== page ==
And he was right. I did have to be there. This woman had saved my life many years ago. Not by pulling me out of some ocean or taking a bullet for me. She had just made sure I got taught to protect myself. I owed her my life and I owed her my presence and that meant leaving my house.

It was the first time in a long time I was around people and I not only got through the night without a psychotic break, I even gave a warm birthday toast. Something about licking stamps and making a siddach.

True to his word, the husband had hired a car service to take a bunch of us back into the city. A gaggle of self-important women filled the back of the car. So I took shot-gun. I listened to conversations that seemed vapid and cruel and clanging and wondered if leaving my house had been worth it. One by one the driver dropped them off in neighborhoods I would never be able to afford to live in.

To be polite, or to counteract the unpleasantness of the other passengers, I asked the driver if he enjoyed driving for a living.

He answered that driving his own taxi in the town he lived in allowed him to always know what size shoe his kid wore. I probably exclaimed something like wow or brave or huh.

And then he said, "Well, I died once. And when I came back I decided to change things."

He had been working security at one of the fanciest hotels in mid-town. There was a jewelry store in the basement promenade. One day in the afternoon an alarm sounded. Someone was robbing the jewelry store. He raced down to the promenade and ran smack into the robber who then shot him point blank.

At that moment he looked down and saw his body and the frantic efforts to save him. Then he saw the corridor and the light.

He rushed towards it because it felt really good and he could hear all his relatives on the other side of the light and he couldn't wait to see them, his favorite aunt, his grandmother, her grandmother, his entire family from the beginning of time. But just as he was about to go through they all said, "No." It wasn't his time. He had to go back. He'd see them again when it was right.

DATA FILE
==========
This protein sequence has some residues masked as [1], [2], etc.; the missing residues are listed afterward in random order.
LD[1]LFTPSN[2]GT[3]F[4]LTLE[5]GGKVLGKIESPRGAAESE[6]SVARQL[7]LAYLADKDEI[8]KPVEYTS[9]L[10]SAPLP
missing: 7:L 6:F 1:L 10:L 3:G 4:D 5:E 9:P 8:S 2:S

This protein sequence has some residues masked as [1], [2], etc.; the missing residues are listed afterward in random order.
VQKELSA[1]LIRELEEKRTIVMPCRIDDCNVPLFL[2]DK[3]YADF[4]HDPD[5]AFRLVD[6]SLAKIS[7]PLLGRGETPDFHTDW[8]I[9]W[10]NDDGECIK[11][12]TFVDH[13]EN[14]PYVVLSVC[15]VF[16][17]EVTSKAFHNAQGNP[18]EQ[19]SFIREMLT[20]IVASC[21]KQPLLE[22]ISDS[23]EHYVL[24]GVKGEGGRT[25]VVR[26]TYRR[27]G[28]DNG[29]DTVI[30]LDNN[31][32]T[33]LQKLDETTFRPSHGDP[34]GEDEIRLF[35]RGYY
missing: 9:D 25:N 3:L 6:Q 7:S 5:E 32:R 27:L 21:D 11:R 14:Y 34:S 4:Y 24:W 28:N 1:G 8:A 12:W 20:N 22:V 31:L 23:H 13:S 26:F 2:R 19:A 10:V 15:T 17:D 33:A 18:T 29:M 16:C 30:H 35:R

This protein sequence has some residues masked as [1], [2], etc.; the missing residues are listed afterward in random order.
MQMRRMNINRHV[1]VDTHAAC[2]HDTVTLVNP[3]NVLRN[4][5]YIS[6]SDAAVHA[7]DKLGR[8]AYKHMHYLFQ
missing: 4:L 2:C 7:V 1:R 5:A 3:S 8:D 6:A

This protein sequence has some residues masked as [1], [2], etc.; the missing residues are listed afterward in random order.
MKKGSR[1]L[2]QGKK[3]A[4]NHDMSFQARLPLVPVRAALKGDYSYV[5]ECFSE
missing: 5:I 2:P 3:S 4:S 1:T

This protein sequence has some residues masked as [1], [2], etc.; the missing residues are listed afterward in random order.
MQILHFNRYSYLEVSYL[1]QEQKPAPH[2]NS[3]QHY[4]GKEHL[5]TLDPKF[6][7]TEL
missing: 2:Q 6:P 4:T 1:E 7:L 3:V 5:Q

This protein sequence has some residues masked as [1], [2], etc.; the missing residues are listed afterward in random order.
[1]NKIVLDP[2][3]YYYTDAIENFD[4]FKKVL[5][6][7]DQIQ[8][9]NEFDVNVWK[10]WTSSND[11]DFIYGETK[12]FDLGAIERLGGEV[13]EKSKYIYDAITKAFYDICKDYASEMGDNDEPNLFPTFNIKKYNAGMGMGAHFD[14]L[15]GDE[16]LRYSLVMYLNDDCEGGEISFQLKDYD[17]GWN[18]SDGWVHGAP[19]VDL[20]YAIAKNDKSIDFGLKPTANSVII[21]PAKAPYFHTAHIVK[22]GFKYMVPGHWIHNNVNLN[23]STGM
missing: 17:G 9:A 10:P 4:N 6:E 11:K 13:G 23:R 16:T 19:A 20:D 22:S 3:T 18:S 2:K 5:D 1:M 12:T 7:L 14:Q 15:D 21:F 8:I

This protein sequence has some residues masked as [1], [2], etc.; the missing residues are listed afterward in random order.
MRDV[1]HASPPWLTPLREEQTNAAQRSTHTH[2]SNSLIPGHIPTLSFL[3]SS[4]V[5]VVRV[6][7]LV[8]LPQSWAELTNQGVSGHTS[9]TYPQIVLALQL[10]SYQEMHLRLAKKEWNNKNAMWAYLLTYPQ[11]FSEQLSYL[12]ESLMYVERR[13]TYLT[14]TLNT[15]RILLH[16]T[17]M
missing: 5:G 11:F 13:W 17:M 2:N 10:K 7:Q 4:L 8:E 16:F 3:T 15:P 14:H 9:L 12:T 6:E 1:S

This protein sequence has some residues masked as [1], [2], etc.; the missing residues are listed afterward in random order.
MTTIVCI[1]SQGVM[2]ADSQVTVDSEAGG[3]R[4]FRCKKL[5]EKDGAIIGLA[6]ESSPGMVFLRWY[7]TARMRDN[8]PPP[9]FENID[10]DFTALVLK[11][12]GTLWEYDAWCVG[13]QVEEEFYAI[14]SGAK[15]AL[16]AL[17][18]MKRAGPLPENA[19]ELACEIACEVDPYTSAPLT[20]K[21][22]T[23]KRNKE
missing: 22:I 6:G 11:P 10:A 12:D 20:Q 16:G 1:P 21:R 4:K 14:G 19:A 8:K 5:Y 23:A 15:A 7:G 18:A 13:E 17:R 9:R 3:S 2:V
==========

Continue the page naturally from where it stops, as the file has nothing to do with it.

That was the moment his heart began to beat again and EMS shouted many things and he was rushed off to the hospital.

By this time, we were parked at the corner hydrant by my building. I suddenly had this great hope that if I took his hand, touched him, somehow his life would pour into mine and I'd be able to return to the land of the living.

The second I thought that he said, "I don't know why I told you that story. I rarely tell anyone. When I do, they always want to touch me."

I sat on my hands.

For the first time since I fell apart I thought about what, if anything I might have to offer another person that was uniquely mine to give, but wouldn't kill me if I gave it.

He started talking about his wife's brother. The brother had just died. In those days it was still called the "gay cancer" and rumors ran rampant - you could catch it from toilet seats or using the same plate or standing next to...

No one but the driver's wife and and the driver had been willing to love and care for the brother as he got sicker and sicker. Now the lover of the brother was sick.

The driver spoke heartbreak and he spoke alone and he spoke my days in and out. The journey through despair. I knew what I had to give and I knew giving it would begin my life again.

I reached over and offered my hand.


Previous posting of men, cars and secrets:

Tunnel of Love

Baby, You Can Drive My Car

Thursday, November 4, 2010

Tuesday, November 2, 2010

Another Walk to Hope: Part II

Grand Central ramp at 2:30 a.m.

""Winter Always Turns To Spring. Never, from ancient times on, has anyone heard or seen of winter turning back to autumn." The Gosho of Nicherin Daishonin

So all this old empty lobby has to do is wait.

Part I:
The Walk to Hope